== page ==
Presentation on theme: "The noted critics Statler and Waldorf. What critical thinking is and why it matters How it can be applied to different academic disciplines What it means."— Presentation transcript:
What critical thinking is and why it matters How it can be applied to different academic disciplines What it means to be a critical thinker The relationship between description and analysis The difference between personal opinion and academic argument INTRODUCTION In this session we will consider:
Sally G, Languages Morag, Politics and International Relations Sarah, Education Ros, Chemistry CRITICAL THINKING IN PRACTICE Examples of how undergraduates use critical thinking:
approaching information, ideas, data and other information with an open mind analysing, challenging and questioning all this information rather than simply accepting it as being ‘true’ or ‘correct’ using the information you encounter – and perhaps a range of viewpoints or information - to develop your own ideas, rather than simply describing or reproducing others’ work CRITICAL THINKING IN PRACTICE So, critical thinking can involve: All of which can be see as active rather than passive learning, or being a user rather than a consumer of information.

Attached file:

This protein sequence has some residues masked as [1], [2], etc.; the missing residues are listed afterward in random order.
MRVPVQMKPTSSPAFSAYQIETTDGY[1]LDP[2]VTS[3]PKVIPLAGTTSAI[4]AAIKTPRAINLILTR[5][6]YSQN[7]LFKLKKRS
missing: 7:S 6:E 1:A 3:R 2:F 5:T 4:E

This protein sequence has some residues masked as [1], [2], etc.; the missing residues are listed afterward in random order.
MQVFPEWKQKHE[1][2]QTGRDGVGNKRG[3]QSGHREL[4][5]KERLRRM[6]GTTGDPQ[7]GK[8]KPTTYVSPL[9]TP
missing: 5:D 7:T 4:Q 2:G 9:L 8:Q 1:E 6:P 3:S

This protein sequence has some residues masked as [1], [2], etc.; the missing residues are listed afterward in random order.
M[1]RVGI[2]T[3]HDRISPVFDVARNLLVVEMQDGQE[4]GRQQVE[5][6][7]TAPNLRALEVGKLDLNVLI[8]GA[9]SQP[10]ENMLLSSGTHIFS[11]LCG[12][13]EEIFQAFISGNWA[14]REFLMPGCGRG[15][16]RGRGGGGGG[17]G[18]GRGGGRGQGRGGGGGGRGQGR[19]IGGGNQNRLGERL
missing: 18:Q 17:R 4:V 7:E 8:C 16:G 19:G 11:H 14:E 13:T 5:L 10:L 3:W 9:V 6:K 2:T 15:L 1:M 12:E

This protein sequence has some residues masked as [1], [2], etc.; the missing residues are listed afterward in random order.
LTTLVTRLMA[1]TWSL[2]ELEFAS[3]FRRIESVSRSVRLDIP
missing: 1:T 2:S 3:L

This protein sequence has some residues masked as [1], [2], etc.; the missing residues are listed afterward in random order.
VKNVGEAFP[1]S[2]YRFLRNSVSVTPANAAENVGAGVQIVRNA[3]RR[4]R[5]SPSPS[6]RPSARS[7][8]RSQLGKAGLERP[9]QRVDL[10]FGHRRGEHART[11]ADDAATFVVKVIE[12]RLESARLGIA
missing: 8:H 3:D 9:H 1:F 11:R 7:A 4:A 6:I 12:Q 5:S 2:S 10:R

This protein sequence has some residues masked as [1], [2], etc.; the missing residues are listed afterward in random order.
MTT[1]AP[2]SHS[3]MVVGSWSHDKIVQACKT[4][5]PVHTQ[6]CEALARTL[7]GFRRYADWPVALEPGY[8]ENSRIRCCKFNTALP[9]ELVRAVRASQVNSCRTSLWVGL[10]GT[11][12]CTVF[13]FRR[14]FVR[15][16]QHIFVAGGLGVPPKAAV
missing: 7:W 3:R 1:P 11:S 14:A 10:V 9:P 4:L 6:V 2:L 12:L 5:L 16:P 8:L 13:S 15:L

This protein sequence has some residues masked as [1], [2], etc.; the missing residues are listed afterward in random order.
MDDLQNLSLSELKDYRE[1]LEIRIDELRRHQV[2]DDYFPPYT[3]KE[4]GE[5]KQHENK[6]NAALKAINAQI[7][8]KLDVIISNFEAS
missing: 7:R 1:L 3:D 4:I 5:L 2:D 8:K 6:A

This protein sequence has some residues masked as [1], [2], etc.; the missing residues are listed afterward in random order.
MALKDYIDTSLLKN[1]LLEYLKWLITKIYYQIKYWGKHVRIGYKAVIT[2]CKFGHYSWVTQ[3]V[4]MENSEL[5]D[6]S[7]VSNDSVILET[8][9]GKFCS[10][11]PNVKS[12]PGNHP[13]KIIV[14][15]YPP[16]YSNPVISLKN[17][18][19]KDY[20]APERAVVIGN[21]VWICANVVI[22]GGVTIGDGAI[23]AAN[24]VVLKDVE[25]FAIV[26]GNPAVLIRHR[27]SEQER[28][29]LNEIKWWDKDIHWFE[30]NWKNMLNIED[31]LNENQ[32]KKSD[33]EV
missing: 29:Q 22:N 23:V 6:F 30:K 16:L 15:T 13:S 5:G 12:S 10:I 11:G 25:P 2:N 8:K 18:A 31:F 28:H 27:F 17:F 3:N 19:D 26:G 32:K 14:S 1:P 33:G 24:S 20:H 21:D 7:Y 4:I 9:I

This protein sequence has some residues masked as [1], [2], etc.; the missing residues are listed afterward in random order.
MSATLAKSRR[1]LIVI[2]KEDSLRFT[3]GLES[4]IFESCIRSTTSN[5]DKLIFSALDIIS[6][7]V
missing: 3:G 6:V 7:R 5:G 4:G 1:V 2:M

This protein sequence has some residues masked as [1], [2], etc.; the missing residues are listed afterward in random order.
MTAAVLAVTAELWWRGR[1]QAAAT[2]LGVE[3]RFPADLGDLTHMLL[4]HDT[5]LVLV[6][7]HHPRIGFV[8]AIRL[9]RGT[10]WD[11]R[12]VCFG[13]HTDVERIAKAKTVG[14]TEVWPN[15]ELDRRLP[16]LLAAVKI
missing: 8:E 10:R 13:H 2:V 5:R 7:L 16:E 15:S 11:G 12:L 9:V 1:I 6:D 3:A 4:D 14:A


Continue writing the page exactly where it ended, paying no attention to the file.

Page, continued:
is a fundamental part of being at university, and something that separates higher education from school gives you an opportunity to demonstrate your own ideas and originality, rather than just reproducing someone else’s work challenges you to delve into your chosen subject in real depth, rather than skimming the surface, aiding your understanding it can be closely linked to how you perform in assessment BUT WHY DOES IT MATTER? Thinking critically at university is vital because it: It can also be invigorating and enjoyable!
CRITICAL THINKING: AN EXERCISE In this exercise we want you to reflect on the trustworthiness of depictions of a news event. http://www.youtube.com/watch?v=wss_urnuB7o
CRITICAL THINKING: AN EXERCISE Different perspectives on a single event http://www.youtube.com/watch?v=9DS3gNUDD_U&feature=related
How recently was the information published? Is it directly relevant to the question? Is it backed up by supporting evidence? If so, is the supporting evidence reliable or drawn from an academic source? How has the information been presented? What is the language like – is it passive and seemingly neutral or is it emotionally charged? CRITICALLY REVIEWING INFORMATION Thinking about the credibility of a piece of information
CRITICALLY REVIEWING INFORMATION Thinking about the author’s credibility and motivation Is the author (or the author’s organisation) likely to benefit from putting forward this view? Is the author/organisation financially linked to the issue - how has the research or author been funded? Does the author have any academic credibility? Is there likely to be media bias at play? What about political bias?
http://ics-www.leeds.ac.uk/papers/pmt/exhibits/967/portray.pdf CRITICAL THINKING: AN EXERCISE Different perspectives on a single event